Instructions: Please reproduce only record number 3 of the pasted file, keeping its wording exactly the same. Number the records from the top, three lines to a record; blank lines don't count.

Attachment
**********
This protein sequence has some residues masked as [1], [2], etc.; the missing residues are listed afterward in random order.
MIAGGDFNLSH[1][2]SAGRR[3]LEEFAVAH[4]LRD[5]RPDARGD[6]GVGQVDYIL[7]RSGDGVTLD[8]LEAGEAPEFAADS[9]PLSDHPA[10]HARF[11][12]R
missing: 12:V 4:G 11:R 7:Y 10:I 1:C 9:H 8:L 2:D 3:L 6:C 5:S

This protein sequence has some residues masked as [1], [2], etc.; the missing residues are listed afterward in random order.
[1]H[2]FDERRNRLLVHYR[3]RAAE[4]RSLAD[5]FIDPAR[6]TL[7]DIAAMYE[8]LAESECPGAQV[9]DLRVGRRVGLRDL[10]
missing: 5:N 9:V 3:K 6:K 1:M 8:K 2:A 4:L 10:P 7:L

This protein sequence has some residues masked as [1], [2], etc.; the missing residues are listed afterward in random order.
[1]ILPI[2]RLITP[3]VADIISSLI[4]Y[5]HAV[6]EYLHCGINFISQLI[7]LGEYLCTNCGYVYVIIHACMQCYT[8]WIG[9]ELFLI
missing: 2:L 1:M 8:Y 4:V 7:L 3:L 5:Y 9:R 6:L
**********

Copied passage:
This protein sequence has some residues masked as [1], [2], etc.; the missing residues are listed afterward in random order.
[1]ILPI[2]RLITP[3]VADIISSLI[4]Y[5]HAV[6]EYLHCGINFISQLI[7]LGEYLCTNCGYVYVIIHACMQCYT[8]WIG[9]ELFLI
missing: 2:L 1:M 8:Y 4:V 7:L 3:L 5:Y 9:R 6:L